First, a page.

11 May 16

Priorslee Lake

Gary Crowder: 18:40
To add to the tern extravaganza today there was a Little Tern too this evening but departed at c18:40 (saw it just before it left but not found by me)

John Isherwood: 15:30
Black Tern
7 Common Tern
1 Common Sandpiper

John Isherwood: 11:50
3 Black Tern
12 Common Tern

John Isherwood: 9:00am
3 Black Tern
7 Common Tern
1 Common Sandpiper

Ed Wilson: 7:15 - 11:20

Sunrise: 05:19 BST

13°C > 15°C Low cloud and light rain; heavier rain 07:50 – 08:30 after which cloud lifted somewhat and rain became more intermittent. Moderate NNE wind fell away. Moderate visibility, sometimes poor

(74th visit of the year)

Today was one of those magical days when all the trudging around seeing very little is suddenly all worthwhile.

When I arrived at the W-end lake-side at 07:20 it had just started to rain slightly and the lake was host to >70 hirundines among which at the far E-end were several terns – a Black Tern and 5 Common Terns. I set off towards the dam to try and get some record photos: by the time I got there the Common Terns had left. I then spent some 20 minutes in poor light and increasing rain trying to photograph the Black Tern

Eventually I was forced to take to the shelter in the SW part of the lake and while the rain sluiced down I watched a procession of hirundines pass by – keeping track of >150 birds was impossible but I got the impression many birds were simply passing through.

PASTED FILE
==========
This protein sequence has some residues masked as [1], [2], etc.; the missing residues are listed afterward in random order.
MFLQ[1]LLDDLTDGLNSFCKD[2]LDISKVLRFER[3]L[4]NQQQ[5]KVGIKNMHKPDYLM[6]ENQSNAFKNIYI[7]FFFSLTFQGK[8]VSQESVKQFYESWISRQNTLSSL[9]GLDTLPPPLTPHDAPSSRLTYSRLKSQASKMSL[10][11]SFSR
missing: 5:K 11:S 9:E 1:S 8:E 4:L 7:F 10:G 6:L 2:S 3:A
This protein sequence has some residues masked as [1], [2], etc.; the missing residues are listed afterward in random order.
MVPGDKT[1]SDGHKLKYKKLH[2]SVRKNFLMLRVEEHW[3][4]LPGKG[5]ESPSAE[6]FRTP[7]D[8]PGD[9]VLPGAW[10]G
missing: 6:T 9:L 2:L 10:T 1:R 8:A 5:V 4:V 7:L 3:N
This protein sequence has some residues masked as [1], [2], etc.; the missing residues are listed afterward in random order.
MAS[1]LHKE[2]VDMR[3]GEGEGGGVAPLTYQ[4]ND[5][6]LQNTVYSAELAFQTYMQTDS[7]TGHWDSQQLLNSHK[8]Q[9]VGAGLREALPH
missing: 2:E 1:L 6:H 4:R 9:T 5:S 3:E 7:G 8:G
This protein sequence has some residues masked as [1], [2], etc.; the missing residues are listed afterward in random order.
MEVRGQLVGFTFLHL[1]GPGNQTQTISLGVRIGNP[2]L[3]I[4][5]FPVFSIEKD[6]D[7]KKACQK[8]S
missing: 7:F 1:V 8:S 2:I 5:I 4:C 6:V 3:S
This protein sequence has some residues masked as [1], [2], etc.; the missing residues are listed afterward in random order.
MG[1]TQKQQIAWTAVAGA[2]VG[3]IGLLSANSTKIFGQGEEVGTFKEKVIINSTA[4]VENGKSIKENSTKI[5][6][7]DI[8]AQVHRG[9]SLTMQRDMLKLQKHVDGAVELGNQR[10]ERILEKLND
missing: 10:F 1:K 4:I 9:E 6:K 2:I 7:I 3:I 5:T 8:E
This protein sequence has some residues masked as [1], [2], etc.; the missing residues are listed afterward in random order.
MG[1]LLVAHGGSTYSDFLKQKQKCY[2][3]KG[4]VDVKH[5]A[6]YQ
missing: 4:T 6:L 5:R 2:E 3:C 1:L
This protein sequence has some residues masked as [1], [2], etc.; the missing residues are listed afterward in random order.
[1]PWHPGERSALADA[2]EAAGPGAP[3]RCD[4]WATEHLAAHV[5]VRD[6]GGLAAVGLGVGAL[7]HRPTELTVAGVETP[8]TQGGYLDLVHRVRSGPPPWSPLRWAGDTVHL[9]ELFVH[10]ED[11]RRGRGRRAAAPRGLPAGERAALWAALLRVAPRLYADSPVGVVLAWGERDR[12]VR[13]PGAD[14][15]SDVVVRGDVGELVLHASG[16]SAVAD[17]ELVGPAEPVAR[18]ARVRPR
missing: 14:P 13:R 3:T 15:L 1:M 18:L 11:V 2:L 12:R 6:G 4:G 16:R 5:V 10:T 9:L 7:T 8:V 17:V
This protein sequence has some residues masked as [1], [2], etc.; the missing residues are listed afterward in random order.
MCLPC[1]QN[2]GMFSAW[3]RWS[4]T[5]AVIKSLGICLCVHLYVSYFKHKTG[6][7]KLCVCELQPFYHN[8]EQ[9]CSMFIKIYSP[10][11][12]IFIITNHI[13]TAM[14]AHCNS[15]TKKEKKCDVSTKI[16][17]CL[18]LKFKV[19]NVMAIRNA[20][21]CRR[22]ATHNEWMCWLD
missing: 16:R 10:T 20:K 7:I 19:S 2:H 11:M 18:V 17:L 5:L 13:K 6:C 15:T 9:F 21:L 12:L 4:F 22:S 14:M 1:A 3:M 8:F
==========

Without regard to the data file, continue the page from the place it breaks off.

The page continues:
After the rain eased I noted that there were now 3 Black Terns and with much brighter conditions I set off having dried the camera. While shooting far too many pictures another 8 Common-type Terns arrived and joined the melee, with a lone Black-headed Gull for a short while. Preliminary examination of the pictures suggests that 3 or 4 may have been Arctic Terns and the rest Common Terns: I still find separation of Common and Arctic Terns rather hard and the photos were taken in poor light. After a brief ‘panic’ when a police car sounding its siren went by the birds returned but then stayed only a few more minutes.

At the same time what had been a jumble of hirundines rather sorted itself in to several single-species groups and apart from half-dozen Barn Swallow, perhaps birds from the village, they all left high W

The next excitement was a tight group of >50 Swifts screaming overhead and moving N

The Black Terns then rested on the buoys and as I moved to get closer I noted that another(?) Common Tern had arrived. Eventually there were six more, all Common Terns. After some ten minutes they also left leaving just the Black Terns.

During this time two different groups of Tufted Ducks came in.

All this made my usual counting rather disjointed and during the wetter parts many birds were disinclined to sing

This is by far the highest number of terns I have ever recorded at the lake and I can think of no other occasion when more than one species has been simultaneously present

Other notes
- no Mallard ducklings seen
- again three of the Reed Warblers were singing some distance from any reeds

Counts of birds flying over the lake (in addition to those on / around lake)
- 2 Feral Pigeons
- 11 Jackdaws
- 5 Rooks
- 12 Starlings

Hirundine etc. approximate maxima
- >60 Common Swift
- >35 Sand Martin
- >50 Barn Swallows
- >40 House Martins

Warblers seen / heard around the lake: numbers in brackets are singing birds
- 1 (1) Cetti’s Warbler
- 6 (5) Chiffchaffs
- 10 (6) Blackcaps
- 1 (1) Garden Warbler
- 1 (1) Common Whitethroat
- 4 (4) Reed Warblers again

The counts from the lake area
- 2 Mute Swans
- 7 (6♂) Mallard
- 8 (7♂) Tufted Ducks
- 2 Little Grebes heard